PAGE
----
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Saint Leo student awarded top honor

Sarah Hard, no stranger to academic honors, is named one of the top college students in Florida.


© St. Petersburg Times, published April 16, 2001

SAINT LEO -- Any talk about Sarah Hard starts with her laugh.

Those around Saint Leo University's deChantal Hall, the student activities hub where the senior has spent much of the past four years, describe it as a mix between a wild turkey and a hyena.

"It brings a smile to the rest of the people," said Vice President of Student Affairs Edward Dadez. "It's life. She brings life to the institution."

On Friday, Hard, who has accomplished just about everything a student could at this 1,600-student school, added another honor to her resume: One of the top seven students in the state by Florida Leader magazine.

The 14th annual award, which recognizes student leaders, was announced in Tallahassee. About 140 students applied and Brian Dassler, a University of Florida senior from Pembroke Pines took top honors. For being a finalist, Hard received $2,750 and other prizes, including two airplane tickets, organizers said.

The award caps a four-year run of honors and accomplishments for Hard.

She has been on honor roll seven consecutive semesters and has been named freshman of the year, sophomore of the year and junior of the year.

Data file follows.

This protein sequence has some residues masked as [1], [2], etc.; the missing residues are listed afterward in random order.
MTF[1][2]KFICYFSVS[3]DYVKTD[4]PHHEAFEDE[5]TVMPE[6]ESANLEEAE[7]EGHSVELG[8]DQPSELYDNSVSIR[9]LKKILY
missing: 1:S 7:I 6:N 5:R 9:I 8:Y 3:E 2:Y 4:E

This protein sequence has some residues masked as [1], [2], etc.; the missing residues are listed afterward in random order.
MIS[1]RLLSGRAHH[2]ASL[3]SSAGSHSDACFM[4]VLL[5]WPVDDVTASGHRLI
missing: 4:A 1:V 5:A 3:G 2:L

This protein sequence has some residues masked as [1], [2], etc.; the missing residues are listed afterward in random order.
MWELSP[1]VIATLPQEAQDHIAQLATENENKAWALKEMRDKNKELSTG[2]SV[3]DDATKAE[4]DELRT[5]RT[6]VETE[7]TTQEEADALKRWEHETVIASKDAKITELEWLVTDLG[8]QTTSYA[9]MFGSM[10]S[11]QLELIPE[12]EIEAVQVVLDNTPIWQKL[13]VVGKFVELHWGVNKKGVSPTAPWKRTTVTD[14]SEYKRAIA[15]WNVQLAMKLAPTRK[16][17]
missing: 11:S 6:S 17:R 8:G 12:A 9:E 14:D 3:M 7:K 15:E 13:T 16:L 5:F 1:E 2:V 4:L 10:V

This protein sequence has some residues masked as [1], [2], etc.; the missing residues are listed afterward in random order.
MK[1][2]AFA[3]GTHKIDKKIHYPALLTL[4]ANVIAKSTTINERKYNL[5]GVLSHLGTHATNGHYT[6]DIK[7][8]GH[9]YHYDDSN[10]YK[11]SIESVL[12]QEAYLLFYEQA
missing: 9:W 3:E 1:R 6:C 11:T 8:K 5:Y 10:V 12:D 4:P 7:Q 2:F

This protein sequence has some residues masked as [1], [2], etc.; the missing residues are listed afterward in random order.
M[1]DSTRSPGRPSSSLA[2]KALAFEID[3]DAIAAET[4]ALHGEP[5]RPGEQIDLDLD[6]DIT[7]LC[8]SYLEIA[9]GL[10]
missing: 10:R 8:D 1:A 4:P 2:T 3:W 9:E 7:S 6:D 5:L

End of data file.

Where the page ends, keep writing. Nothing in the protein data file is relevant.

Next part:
Proving that no one has thought much about her not winning the yet-to-be-decided award for this year, the university's public relations office put out a press release that indicated she had already won the honor.

She started in fall 1997 as a homesick girl from Cardinal Mooney High School in Sarasota who didn't know what she wanted to do.

"I knew I could either be a person who would go to class and come back or get involved and see what would happen."

Here's what happened:

She used to run cross-country in high school. There wasn't a team at Saint Leo.

So she started one.

She gathered university support and some teammates. It became a club and then a varsity sport.

She went to the Student Government office and applied to be academic chair. She got it.

Eventually she became secretary. Now she's president.

She has also been a resident assistant, a student ambassador, a student chaplain, a member of the university planning committee and a member of Alpha Sigma sorority.

She intends to study for a graduate degree in college student affairs, likely starting this fall at the University of South Florida, while working at Saint Leo. She isn't ready to leave yet, she said.

Her real passion is social work. Hard is a social work major (with a 3.7 grade-point average).

When she was in eighth grade, her 23-year-old brother, Andrew, died of a heart attack. He had Down's syndrome.

"I wanted to be like him," she said. "He used to say, 'Every day is a good day.'

"That's what I try to go by."

Her social work passion has led her to volunteer at Sunrise of Pasco domestic violence shelter, Summit Health Care in Zephyrhills and the Center for Independence in San Antonio. She has also interned for St. Jude's Hospital.

Hard often likens her time at Saint Leo's to a race, especially the Disney Marathon she ran in January.

Some stretches have been like miles 18-22, a time when she felt like she might have taken on too much. That's when she thinks of Andrew, who loved the Beach Boys.

She was having one of those stretches a few weeks ago. While driving in her car, she flipped on the radio to find the Beach Boys. She can't remember the tune, only her reaction.

"Gosh, he's thinking about me," she told herself.

Then she was back to one of those stretches like mile 23, where she stopped and danced with other runners for no reason at all.

And she laughed.

Friday was like that.

As her brother would say, Friday was a good day.

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